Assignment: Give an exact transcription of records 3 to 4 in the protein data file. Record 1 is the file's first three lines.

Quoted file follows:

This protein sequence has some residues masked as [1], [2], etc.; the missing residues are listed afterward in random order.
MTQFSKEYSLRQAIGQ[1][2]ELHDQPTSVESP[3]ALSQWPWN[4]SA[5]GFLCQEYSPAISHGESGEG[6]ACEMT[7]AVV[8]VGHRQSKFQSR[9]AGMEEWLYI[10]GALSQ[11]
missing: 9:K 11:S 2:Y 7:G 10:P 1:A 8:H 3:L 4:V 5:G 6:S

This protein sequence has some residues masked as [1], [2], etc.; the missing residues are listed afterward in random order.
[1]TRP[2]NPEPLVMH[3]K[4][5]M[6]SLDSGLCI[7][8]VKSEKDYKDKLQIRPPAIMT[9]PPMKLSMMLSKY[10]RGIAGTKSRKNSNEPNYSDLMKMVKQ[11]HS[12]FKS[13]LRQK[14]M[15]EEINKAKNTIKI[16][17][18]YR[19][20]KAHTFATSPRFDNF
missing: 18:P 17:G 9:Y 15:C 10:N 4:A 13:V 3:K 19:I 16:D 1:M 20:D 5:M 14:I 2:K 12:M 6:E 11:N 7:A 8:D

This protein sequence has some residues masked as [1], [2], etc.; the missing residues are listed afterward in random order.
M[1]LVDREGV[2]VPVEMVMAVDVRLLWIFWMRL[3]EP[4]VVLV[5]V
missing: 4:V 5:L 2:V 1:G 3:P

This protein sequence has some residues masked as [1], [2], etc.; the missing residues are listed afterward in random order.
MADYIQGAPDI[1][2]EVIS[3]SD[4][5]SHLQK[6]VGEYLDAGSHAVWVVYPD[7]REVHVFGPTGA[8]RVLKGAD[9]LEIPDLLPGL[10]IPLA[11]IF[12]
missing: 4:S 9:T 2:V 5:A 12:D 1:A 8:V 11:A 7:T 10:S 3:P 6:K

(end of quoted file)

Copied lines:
This protein sequence has some residues masked as [1], [2], etc.; the missing residues are listed afterward in random order.
M[1]LVDREGV[2]VPVEMVMAVDVRLLWIFWMRL[3]EP[4]VVLV[5]V
missing: 4:V 5:L 2:V 1:G 3:P

This protein sequence has some residues masked as [1], [2], etc.; the missing residues are listed afterward in random order.
MADYIQGAPDI[1][2]EVIS[3]SD[4][5]SHLQK[6]VGEYLDAGSHAVWVVYPD[7]REVHVFGPTGA[8]RVLKGAD[9]LEIPDLLPGL[10]IPLA[11]IF[12]
missing: 4:S 9:T 2:V 5:A 12:D 1:A 8:V 11:A 7:T 10:S 3:P 6:K